Following a decade of success, Netflix might be facing a big sign of trouble. What started as a DVD-mailer service metamorphosed into a corporate powerhouse worth an astonishing $156 billion. This is thanks to a seemingly unending list of critically acclaimed hits such as Stranger Things, Unbreakable Kimmy Schmidt, Orange is the New Black, and Marvel’s Daredevil. But now, as a lawsuit from 20th Century Fox agains Netflix nears a resolution, Netflix has reason to worry.
20th Century Fox first filed the suit back in 2016, accusing Netflix of allegedly persuading former Fox executives of breaching their contracts in order to sign onto the streaming service’s team. Production executive Tara Flynn, known for her work on Showtime’s Homeland and FX’s The Americans, and marketing executive Marcos Waltenberg are allegedly the ones who jumped ship from 20th Century Fox in favor of Netflix.
In response to the 2016 suit, Netflix presented claims that Waltenberg and Flynn’s contracts with 20th Century Fox were allegedly strewn with illegal clauses. Not only were they allegedly camouflaged as non-competes, violating Californian Law, but the contracts also allegedly contained verboten injunction relief provisions to the hindrance of Fox’s competition. In addition, Netflix also accused Fox of allegedly permitting illegal “take-it-or-leave-it” contracting, arguing that when said contracts were compiled with succeeding agreements, they were in violation of California’s limitation on personal service contracts, which cannot exceed seven years.
These accusations threatened future employment of not only the entertainment industry, but also Californian employment at large.
According to the Hollywood Reporter, however, Fox might be approaching a major victory, much to the misfortune of Netflix. In their report, LA Superior Court Judge Marc Gross presented a tentative decision that sides with the plaintiff, proving that Netflix allegedly induced both Flynn and Waltenberg to break their contracts with Fox. Gross cited evidence that indicates Netflix’s self-awareness in intentionally acting to upset relationships between Flynn, Waltenberg, and other Fox employees.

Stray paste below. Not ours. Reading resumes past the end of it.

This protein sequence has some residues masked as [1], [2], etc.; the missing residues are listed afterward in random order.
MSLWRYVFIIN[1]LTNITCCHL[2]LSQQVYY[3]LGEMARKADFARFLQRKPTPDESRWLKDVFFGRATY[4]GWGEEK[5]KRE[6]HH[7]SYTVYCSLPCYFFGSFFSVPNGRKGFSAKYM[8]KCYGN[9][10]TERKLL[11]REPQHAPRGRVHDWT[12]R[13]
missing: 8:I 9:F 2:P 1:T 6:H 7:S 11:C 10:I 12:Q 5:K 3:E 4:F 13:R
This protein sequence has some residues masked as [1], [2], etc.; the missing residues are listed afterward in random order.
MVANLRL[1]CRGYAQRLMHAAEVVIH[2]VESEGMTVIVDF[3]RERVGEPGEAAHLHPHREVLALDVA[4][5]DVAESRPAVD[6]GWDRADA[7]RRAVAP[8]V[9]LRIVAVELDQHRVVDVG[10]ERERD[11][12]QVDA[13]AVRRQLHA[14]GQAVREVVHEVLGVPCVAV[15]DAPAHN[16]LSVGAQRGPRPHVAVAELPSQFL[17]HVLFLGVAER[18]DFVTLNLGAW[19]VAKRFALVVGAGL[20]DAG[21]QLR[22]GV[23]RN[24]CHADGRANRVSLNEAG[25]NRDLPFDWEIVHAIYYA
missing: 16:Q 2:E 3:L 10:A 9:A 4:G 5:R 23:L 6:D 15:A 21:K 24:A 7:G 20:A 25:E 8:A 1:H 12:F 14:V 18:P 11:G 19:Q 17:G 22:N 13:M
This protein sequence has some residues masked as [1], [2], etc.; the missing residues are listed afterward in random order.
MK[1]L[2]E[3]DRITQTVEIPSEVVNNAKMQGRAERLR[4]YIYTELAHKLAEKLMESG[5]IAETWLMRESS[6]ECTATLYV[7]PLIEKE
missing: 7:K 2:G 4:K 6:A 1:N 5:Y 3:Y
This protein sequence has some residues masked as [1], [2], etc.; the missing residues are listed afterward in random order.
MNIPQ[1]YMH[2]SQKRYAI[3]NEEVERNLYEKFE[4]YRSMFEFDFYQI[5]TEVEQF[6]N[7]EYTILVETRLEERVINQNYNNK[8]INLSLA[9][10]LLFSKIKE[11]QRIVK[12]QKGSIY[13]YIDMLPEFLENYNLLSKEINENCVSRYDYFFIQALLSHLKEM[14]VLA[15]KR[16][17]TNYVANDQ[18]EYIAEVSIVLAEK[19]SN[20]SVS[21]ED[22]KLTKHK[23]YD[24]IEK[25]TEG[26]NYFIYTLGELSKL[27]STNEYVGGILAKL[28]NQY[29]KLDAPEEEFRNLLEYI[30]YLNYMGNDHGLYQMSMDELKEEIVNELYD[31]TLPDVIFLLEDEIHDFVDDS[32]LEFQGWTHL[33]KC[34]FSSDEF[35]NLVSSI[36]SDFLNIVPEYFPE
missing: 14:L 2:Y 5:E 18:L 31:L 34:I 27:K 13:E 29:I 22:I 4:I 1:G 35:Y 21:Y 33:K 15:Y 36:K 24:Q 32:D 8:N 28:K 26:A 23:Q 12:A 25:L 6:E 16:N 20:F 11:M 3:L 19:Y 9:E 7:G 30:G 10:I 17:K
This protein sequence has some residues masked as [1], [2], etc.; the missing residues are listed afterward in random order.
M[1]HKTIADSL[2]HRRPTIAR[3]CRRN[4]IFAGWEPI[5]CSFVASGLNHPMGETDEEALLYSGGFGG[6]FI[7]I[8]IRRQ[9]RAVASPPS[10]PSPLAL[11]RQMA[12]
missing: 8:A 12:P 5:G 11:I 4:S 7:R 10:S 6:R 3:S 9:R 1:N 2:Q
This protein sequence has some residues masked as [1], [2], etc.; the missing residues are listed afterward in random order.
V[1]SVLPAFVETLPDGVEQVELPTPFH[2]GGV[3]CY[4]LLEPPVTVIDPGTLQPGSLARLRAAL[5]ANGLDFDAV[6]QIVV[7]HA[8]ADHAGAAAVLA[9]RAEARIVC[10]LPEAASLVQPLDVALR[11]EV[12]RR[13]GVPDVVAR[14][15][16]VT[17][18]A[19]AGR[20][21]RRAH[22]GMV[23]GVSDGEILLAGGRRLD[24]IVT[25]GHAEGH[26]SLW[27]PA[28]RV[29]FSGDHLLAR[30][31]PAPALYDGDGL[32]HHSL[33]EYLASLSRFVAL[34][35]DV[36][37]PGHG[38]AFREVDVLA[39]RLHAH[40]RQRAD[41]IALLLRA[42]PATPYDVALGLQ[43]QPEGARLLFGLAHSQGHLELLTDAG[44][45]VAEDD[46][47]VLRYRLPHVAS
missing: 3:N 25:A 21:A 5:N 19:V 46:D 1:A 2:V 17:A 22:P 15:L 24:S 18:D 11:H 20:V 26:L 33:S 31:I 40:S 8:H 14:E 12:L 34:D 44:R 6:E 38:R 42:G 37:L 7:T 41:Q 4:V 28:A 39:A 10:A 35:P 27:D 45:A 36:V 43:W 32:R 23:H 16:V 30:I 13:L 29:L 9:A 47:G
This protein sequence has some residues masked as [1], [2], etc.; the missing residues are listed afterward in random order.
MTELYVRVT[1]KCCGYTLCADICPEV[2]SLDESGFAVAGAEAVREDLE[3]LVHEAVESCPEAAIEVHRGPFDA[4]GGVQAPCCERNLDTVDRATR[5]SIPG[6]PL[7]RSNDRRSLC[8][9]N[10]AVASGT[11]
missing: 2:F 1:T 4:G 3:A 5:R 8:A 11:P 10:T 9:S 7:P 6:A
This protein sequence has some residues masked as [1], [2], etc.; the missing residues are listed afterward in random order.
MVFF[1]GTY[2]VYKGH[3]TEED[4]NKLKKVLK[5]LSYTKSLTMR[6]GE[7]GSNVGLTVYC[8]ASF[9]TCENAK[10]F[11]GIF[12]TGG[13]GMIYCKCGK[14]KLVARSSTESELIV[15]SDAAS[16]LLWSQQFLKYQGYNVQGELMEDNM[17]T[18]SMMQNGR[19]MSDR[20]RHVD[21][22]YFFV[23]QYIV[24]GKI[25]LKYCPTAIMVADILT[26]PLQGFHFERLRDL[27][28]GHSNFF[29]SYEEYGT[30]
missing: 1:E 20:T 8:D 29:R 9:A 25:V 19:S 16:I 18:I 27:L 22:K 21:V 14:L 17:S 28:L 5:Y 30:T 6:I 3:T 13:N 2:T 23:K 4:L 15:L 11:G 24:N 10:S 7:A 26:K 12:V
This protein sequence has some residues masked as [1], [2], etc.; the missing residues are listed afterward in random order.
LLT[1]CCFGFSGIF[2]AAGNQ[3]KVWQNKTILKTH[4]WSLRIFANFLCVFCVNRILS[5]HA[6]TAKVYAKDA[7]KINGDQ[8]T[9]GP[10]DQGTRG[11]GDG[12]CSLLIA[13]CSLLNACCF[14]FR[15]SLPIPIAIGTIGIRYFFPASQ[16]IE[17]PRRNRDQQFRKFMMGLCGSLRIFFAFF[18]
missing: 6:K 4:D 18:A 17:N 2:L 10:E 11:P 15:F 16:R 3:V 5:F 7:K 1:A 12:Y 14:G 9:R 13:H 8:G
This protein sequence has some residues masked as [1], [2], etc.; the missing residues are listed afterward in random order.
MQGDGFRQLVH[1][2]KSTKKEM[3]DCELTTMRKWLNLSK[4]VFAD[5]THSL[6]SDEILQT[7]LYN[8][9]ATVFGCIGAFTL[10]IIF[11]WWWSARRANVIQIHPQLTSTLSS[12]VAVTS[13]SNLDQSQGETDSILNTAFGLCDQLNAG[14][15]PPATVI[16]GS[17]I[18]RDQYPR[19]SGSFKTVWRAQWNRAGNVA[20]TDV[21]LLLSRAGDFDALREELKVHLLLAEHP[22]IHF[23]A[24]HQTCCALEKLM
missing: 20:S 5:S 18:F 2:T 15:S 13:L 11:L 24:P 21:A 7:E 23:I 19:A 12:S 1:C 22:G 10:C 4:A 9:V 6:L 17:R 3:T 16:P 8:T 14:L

Despite this tentative decision, victory is not a guarantee for the film company. In order to secure their gain, Fox must provide evidence that they suffered damages as a result of Netflix’s alleged interference. Not only this, but Gross has also indicated that he appreciated evidence presented by Netflix, showing that Fox may have actually saved money due to the departure of their executives.
Ultimately though, victory in the original 2016 suit would not mean monetary triumph on Fox’s part, as the company is only seeking $1 in damages. The point of the lawsuit was not to make money. Instead, Fox wanted to make a point.
As for Netflix’s counterclaim, Fox eyes success there too. In this counterclaim, Netflix caught a judicial declaration that Fox’s use of fixed-term employment contracts for all of its employees was unlawful. According to the judge however, these agreements were not in violation of legal code. “The provisions appear to apply while the employees are still employed and do not, in fact restrain anyone, and, even assuming, arguendo, the injunctive relief provisions in the Fixed-Term Employment Agreements violate Business & Professions Code §16600 and/or are void for any other reasons, the Fixed-Term Employment Agreements are still valid as to the remaining lawful terms,” the judge explained.
The judge also sided with Fox in regards to Netflix accusing the network of breaking the seven-year rule, which originally amassed attention in the 1940s when Olivia de Havilland broke her contract with Warner Bros.
The tentative order was as follows: “This court does not believe the overall legislative intent behind Labor Code §2855(a) would be served by the blanket ruling Netflix seeks, one that would prohibit all employees under contract in any business or context from engaging in continuous employment with the same employer for more than seven years. Netflix is, in effect, asking this court to look solely to the length of each employee’s tenure with Fox as determinative. However, Netflix, in making this argument, does not address the difference between the length of time someone has worked for a company and the term of any specific employment contract.”
The judge continued, further criticizing Netflix’s attack on Fox’s contracting system.
“Netflix’s position ignores the benefits to the employee of having continuous employment if the employee so chooses,” explained the judge. “This may provide financial security and provide an employee assurance that he or she will be able to continue to meet their obligations (mortgage, car payment, school tuition, etc.)….) Labor Code §2855 merely ensures a choice must be available to employees at least every seven years to ensure they have the freedom and opportunity to choose to enter into employment agreements.”
At a hearing today, the judge appeared to stand by his tentative decision in favor of Fox. An official ruling will likely come soon.